BEIJING: Thousands of angry passengers were stranded after heavy fog delayed flights at a Chinese airport early on Saturday, as the country was shivered through its coldest weather in almost three decades.
Temperatures in China have plunged to their lowest in almost three decades, cold enough to freeze coastal waters and trap 1,000 ships in ice, official media said at the weekend.
Ten thousand passengers were stuck in Changshui International Airport in the southern Chinese city of Kunming on Saturday morning after thick fog grounded more than 280 flights, state-run Xinhua news agency said.
Angry passengers stranded at the airport for more than a day struggled with airline staff, damaging computer equipment belonging to an airline, while police broke up scuffles, a photographer present at the scene late on Friday told the reporter.
“The passengers were really furious, they kept going to the service desk to ask for information, but didn’t get any answers,” the photographer said.
Flights at the airport resumed on Saturday afternoon after the fog lifted, Xinhua said.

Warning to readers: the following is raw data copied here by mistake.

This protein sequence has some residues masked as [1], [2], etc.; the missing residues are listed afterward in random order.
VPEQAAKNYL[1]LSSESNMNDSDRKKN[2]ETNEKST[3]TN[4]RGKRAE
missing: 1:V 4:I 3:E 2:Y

China is suffering its coldest winter for 28 years, the news agency on Saturday quoted China’s Meteorological Administration as saying.
Temperatures recorded over the country since November have averaged minus 3.8°C, while northeast China saw average temperatures of minus 15.3°C, its coldest winter for 43 years.
Plunging temperatures trapped around 1,000 ships in sea ice off eastern China’s Shandong province this week, Xinhua reported, while snowfall delayed more than 140 flights in Beijing last month, the China Daily said.
An annual Ice and Snow Festival in the northeastern city of Harbin, famous for its enormous ice-sculptures, is scheduled to open today, as temperatures in the city fall below minus 24°C.
Temperatures in northern China are expected to pick up next week, although parts of south China will continue to experience snow, Xinhua reported.
Zheng Dong, chief meteorologist at the Yantai Marine Environment Monitoring Centre under the State Oceanic Administration, told the paper that the area under ice in Laizhou Bay was 291 square kilometres this week.
Transport around the country has been severely disrupted. One truck driver in southeastern Jiangxi province, caught in a 5-kilometre queue caused by a pileup that happened after heavy snowfall, told China Daily the snow and extreme cold had caught him unawares.
“I didn’t expect such a situation, so I’ve brought no warm coats or food. All I can do now is wait,” trucker Yao Xuefeng told the paper.